In 2016 when Jarred first connected the book desert issue to his students’ experience, he decided to approach the topic with his students through project-based learning. He presented his sophomores with the issue and the following guiding questions:

  • What are book deserts?
  • Why are book deserts harmful?
  • Why do you think book deserts exist?
  • What can we do this year to solve this problem?
  • What ideas or suggestions do you have?
  • List any places where you can currently buy or get books.
  • List anywhere you go in the community that would benefit from more books.

The students researched the issue, wrote persuasive letters to local celebrities and community members asking for book donations, and they developed mission and vision statements for their project. They set up book stands in community centers and YMCAs, and eventually started a book club. The project, called Project LIT Community, has continued to grow and now has reached students and educators in roughly 100 classrooms across the country.

Several educators shared examples of involving their students in book drives for other children who need them. Kate Lewallen, a school librarian in Knoxville, TN, ran a book drive in conjunction with the school book fair so that students could choose which books the school would donate to the Knoxville Empty Stocking Fund. In Cassy Niblack’s third grade classroom in Mobile, AL, students are running a fundraiser next month to purchase books for a classroom in Belize.

Molly Castner pointed out the importance of and opportunity to teach empathy through this work. In getting her students involved, she has said to them, “You know how excited you were to get a book? Let’s pass that on and do that for somebody else.”

When asked about how his students have reacted and been impacted by this work, Jarred said it has created bonds and sense of belonging that’s hard to describe. Students feel proud as readers, and as human being who have made a difference.” Yes!! We love this.

 

What are other solutions to help students access books? What else might we do together?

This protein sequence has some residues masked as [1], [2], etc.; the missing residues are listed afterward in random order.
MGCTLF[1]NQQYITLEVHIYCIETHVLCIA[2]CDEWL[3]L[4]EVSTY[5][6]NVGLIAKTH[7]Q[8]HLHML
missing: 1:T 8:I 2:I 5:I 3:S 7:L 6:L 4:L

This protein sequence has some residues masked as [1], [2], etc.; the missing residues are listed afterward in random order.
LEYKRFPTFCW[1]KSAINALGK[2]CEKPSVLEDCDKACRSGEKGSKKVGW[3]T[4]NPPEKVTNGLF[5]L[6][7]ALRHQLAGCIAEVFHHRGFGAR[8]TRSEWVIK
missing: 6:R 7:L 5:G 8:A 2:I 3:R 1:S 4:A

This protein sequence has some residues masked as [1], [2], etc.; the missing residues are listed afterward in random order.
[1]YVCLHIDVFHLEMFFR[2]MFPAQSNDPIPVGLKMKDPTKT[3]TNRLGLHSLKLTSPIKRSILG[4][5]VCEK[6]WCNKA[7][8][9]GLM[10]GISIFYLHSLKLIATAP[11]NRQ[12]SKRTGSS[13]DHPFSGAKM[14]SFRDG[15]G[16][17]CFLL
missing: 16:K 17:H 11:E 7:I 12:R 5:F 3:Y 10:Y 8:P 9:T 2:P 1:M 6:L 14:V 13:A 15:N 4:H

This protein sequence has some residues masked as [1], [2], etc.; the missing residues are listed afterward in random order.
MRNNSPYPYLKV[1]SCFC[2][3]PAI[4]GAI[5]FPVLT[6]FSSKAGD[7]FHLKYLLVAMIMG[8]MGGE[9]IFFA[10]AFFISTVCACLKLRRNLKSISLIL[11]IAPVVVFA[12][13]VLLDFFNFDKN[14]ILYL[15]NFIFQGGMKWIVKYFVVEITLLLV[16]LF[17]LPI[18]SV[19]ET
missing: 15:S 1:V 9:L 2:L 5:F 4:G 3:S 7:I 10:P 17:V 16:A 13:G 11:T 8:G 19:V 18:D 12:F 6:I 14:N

Jarred reminded the group that “Every school and every community has challenges, they just may look different.”

Cassy Niblack teaches at a magnet school where access to literature isn’t an issue, however she shared that some students just don’t have the desire. This challenge prompted her to research and begin using textmapping, which is the practice of creating a scroll of the book to allow students to see the text in its entirety. It’s a pre-reading and comprehension strategy that helps students access and engage with the text.

Regarding another contributing factor to student access, Molly brought up that some educators aren’t comfortable teaching certain books that could stimulate gritty or sticky conversations. She proactively invites community members, in one case a lawyer, to join her class for certain discussions where a particular real-life perspective could support the classroom discussion.

 

Resources and ways to get involved

Project LIT Community is a growing literacy movement and national network of dedicated educators and students who work together to increase access to diverse books & spread a love of reading in our schools and communities. Follow Project LIT and Jarred Amato on Twitter, and participate in their biweekly #ProjecLITchat on Sundays at 7pm ET / 6pm CT.

To see examples of textmapping, follow Cassy Niblack on Twitter.

To identify books that might meet your students’ needs, two resources were suggested: American Association of School Librarians and National Network of State Teachers of the Year’s (NNSTOY) social justice booklist.

 

We are grateful to Jarred for hosting this wonderful chat! We hope you can join one in the near future. Check out the chats coming up soon.